For example, any agreement between the owners of two shopping centres in close proximity to one another about the price of the office space they would each offer, or the amount they would pay to a security company for providing security services to each of their shopping centres, would be a clear breach of the cartel laws. It is therefore vital that you do not discuss your prices with other shopping centre owners or ask them, for example, what amounts they are paying for security services and why.

  2. Market sharing and arrangements to exclude

    It is illegal to make arrangements with, for example, other shopping centre owners to blacklist certain suppliers or refuse to deal with certain tenants. You may have a very good reason for not wanting to deal with, for example, a particular security company - perhaps because it supplies incompetent or overly aggressive staff or charges too much. You may also have a very good reason for not wanting to deal with a particular tenant - perhaps because you see it as a bad credit risk or you have legitimate concerns about the legality of its business. The legal breach occurs when shopping centre operators agree to act collectively to boycott the security company or tenant in the examples described above. There is, however, nothing illegal about an individual shopping centre owner making its own decision unilaterally.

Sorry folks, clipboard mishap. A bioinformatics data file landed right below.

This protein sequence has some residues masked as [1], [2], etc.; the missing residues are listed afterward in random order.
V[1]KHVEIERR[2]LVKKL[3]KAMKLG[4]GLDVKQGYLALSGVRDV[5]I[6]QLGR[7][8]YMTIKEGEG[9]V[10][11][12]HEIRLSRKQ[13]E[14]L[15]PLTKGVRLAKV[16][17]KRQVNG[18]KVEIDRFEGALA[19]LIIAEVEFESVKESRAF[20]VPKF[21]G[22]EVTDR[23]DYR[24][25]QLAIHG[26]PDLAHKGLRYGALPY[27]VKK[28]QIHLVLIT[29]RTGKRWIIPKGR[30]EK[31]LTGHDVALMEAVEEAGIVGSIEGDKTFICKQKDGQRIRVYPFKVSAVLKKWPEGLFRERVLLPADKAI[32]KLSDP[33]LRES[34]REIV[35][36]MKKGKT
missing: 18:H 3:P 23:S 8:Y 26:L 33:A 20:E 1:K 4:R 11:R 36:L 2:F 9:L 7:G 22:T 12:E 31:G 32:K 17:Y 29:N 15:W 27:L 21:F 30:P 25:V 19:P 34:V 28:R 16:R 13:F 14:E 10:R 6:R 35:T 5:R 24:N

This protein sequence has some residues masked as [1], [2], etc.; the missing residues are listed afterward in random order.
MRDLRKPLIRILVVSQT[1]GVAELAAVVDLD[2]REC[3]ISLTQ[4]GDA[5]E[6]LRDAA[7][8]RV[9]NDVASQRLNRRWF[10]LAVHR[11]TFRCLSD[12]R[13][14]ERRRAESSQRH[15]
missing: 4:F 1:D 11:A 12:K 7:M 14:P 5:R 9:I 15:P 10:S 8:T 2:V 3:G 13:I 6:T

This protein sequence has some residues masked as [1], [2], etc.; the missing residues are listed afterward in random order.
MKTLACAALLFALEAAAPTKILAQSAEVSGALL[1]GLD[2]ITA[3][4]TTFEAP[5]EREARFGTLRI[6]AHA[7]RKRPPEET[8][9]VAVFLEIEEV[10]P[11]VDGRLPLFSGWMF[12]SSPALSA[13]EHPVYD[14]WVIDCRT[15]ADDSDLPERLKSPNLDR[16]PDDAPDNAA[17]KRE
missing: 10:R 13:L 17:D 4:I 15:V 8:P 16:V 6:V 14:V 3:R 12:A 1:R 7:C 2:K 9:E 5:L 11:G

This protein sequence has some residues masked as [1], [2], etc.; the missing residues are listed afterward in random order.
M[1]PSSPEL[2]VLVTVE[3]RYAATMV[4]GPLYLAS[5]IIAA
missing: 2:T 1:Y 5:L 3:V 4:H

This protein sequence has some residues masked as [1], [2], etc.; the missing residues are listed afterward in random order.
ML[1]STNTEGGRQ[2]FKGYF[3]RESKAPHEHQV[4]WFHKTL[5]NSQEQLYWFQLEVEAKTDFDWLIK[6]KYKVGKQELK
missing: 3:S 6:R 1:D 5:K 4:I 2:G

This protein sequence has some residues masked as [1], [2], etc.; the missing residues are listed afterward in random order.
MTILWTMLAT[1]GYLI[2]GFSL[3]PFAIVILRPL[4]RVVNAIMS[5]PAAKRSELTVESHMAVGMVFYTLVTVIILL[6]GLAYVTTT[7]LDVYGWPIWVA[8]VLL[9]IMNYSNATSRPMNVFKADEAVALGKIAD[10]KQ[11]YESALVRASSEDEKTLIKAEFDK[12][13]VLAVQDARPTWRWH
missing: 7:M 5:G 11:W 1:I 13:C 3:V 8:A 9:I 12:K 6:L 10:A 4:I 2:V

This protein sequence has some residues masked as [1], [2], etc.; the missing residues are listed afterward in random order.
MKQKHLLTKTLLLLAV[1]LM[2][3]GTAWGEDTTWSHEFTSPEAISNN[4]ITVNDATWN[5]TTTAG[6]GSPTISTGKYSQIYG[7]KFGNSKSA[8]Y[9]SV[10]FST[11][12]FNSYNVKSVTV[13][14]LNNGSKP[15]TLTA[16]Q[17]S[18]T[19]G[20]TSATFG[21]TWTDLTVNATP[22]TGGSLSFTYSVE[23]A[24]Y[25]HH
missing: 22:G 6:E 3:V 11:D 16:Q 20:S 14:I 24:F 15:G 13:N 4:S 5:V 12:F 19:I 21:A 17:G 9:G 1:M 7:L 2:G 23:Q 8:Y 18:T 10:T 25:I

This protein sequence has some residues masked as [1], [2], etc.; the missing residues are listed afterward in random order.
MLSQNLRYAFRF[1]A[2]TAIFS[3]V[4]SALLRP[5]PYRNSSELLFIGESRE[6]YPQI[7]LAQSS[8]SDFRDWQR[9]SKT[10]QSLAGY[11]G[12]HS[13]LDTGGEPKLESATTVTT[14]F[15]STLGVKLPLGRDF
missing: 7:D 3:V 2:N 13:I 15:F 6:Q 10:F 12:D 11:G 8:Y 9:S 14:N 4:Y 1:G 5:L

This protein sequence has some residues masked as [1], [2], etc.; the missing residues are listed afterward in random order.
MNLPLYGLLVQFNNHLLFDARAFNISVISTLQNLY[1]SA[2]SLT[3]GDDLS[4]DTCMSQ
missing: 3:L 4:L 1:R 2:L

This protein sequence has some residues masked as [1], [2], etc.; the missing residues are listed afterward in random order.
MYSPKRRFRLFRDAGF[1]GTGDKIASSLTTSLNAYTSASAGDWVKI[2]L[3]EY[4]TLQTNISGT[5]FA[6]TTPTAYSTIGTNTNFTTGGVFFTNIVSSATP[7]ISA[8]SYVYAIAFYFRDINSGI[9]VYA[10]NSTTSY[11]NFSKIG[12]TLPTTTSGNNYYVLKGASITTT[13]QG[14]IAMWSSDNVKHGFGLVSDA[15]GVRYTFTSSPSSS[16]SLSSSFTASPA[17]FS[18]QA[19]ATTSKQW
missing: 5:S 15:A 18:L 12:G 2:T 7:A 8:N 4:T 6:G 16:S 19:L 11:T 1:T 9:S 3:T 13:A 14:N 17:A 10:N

3. Lease restraints

    Many commercial and retail leases contain restrictions on how a tenant can use the premises or include other restrictions on the tenant's behaviour. There are often sound commercial reasons for shopping centre owners to impose such restrictions (such as to achieve the right 'balance' of stores within the centre). However, in some instances, these restrictions can breach the exclusive dealing provisions in the Act and therefore be unenforceable.

    The risk is particularly acute where the shopping centre owner occupies a dominant position in the market (because, for example, of the absence of any comparable shopping centres in close proximity which exert any competitive pressure, or because its unique location makes it essential for tenants to secure space in that location).

    Particular caution is also needed where the landlord offers a lease on the condition that the tenant will not also take a lease from an adjoining shopping centre.